How to Build a Panoramic Tripod Head

There’s some amazing software out there for panoramic photography. Various software packages warp, stitch and blend sequences of photos so that they (ideally) look like one big, high-resolution, panoramic shot. However, getting these shots to turn out perfectly isn’t easy when hand-holding your camera or using a normal tripod, especially when some parts of the image are fairly close to the lens. Panoramic tripods can cost hundreds of dollars, but making your own isn't that hard. Even better, it's dirt cheap.


  1. Image titled Build a Panoramic Tripod Head Step 1
    Find the rotation/pivot point by doing the test described in the External Link below.
  2. Image titled Build a Panoramic Tripod Head Step 2
    Cut a piece of wood for the base. Use a piece of very flat, thick (5/8” or so) oak plywood or a plank of hardwood. Make it about 5” by 4” (12 cm x 10 cm).
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    Cut the side. To make sure the camera has enough clearance when you swing it down, make the tripod a little over five inches tall. The width would be the same four inches as the base.
  4. Image titled Build a Panoramic Tripod Head Step 4
    Line up the two four inch edges so that the side is sitting on top of the base to form an “L” (see the picture above). Drill holes up through the bottom of the base into the side and screw the two together. A little glue and maybe some bracing might help – the less flex the better.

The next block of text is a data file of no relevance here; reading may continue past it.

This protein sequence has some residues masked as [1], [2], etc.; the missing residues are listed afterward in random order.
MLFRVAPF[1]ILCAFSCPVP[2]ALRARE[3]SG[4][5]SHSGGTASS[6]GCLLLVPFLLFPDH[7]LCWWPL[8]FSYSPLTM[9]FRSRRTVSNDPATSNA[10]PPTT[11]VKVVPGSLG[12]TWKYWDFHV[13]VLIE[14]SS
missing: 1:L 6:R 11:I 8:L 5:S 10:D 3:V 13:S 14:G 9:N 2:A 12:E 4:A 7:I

5. Image titled Build a Panoramic Tripod Head Step 5
    Drill a hole near the center of the base. The exact distance from the side is critical as it will need to run through the center of the lens. So place your camera on a table and measure the height from the table to the center of the lens. This is the distance the hole in the base needs to be from the side. If you’re not using a swivel under the base, you’ll need a fairly large hole here, as you’ll need to install a socket (or “insert nut”) so the tripod can screw into the tripod head. The dimensions of that socket will depend on your tripod – if you’re planning to mount this to the screw that normally attaches to the camera, you want a “1/4-20” socket.